Hypothesis Testing:
Continuous Variables (2 Sample)
Practice Problems (Answers)
Homework
The use of designs that involve two samples far exceeds that of those previously discussed for two reasons:
Recall our first example of the experimental method at the very beginning of the semester involving the effects of marijuana on memory. The ability to analyze such an experiment has been one of the major goals of this course. In this experiment there were two groups and we need to be able to compare the means and see if the difference is worth paying attention to (i.e., did marijuana have an effect on the memory performance)?
Let's take a step back and review what we have covered thus far about inferential statistics. Actually it goes back a little further than that to where we learned about standard scores and the normal distribution. The key point was that area under the curve implies probability. To determine these probabilities, we computed the standard or z scores. That is:
for the population for samples the the general case
We also saw that the sampling distribution of the mean was a normal distribution with:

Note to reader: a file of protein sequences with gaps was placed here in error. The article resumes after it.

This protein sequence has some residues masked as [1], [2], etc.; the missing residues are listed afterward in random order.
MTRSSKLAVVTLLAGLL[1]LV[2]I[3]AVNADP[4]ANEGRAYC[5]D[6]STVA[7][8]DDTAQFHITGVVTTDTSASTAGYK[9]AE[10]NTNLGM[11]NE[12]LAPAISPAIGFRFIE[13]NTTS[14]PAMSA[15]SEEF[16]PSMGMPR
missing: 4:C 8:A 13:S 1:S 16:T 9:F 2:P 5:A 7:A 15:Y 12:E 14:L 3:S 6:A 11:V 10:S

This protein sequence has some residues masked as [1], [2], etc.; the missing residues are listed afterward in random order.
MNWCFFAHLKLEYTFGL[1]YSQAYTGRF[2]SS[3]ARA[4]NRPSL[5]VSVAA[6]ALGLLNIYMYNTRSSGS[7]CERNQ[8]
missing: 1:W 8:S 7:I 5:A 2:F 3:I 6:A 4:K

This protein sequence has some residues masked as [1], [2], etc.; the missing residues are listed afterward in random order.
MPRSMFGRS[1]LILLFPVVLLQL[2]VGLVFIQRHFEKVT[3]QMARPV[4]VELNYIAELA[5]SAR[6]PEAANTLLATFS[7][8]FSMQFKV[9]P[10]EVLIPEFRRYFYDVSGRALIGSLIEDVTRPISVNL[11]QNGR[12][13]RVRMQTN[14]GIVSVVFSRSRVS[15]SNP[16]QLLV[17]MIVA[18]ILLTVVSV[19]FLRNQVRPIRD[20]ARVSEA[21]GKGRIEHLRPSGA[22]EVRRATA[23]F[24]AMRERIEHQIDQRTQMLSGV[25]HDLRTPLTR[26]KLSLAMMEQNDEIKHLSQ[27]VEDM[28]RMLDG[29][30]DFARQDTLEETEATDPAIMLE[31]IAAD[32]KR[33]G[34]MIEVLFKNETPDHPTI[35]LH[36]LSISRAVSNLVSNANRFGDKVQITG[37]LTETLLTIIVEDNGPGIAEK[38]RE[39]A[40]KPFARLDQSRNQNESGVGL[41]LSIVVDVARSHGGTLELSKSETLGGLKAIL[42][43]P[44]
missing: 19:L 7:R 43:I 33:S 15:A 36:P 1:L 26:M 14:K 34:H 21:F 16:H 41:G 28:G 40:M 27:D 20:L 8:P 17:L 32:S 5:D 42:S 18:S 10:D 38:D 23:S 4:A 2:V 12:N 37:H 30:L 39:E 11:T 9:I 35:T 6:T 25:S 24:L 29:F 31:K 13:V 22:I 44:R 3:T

and respectively.
So we were able to use Z scores to determine the probability that a particular sample mean was drawn from a given population. That is:
(1 sample Z,
μ & σ
known)
Then we went on to a more realistic situation in which the population standard deviation was not known. We estimated it from the sample standard deviation. This complicated things a bit in that the shape of the sampling distribution, while still normal, differed in its kurtosis as a function of the sample size (or more accurately, the df). This family of distributions was called Student's t and the formula became:
df=N1
(1 sample t,
σ unknown)
However, as was noted earlier, rarely do we know any of the population parameters, and it is desirable to have a concurrent control. So we need another sampling distribution to help us compute the relevant probabilities.
The sampling distribution involves two means, so it is called the sampling distribution of the difference between means. Note that if the two means are the same (when there is no effect of the IV), the difference between them will be zero. So the value that we are interested here (in terms of the general formula for Z given above) is the difference between the means, that is:
The mean and standard deviation of the sampling distribution of the difference between means are given by:
and respectively.
The latter is called the standard error of the difference between means. Since the sample standard deviation is again used to estimate the population value, the sampling distribution of the difference between means will also be distributed as t (the family of normal distributions that differ in kurtosis as a function of the df). So the formula becomes:
However, the null hypothesis says that:
H_{O}: μ_{1}=μ_{2}
That is, the two means come from the same population; there is no difference between them (i.e., μ_{1}μ_{2}=0). Thus, the formula reduces to: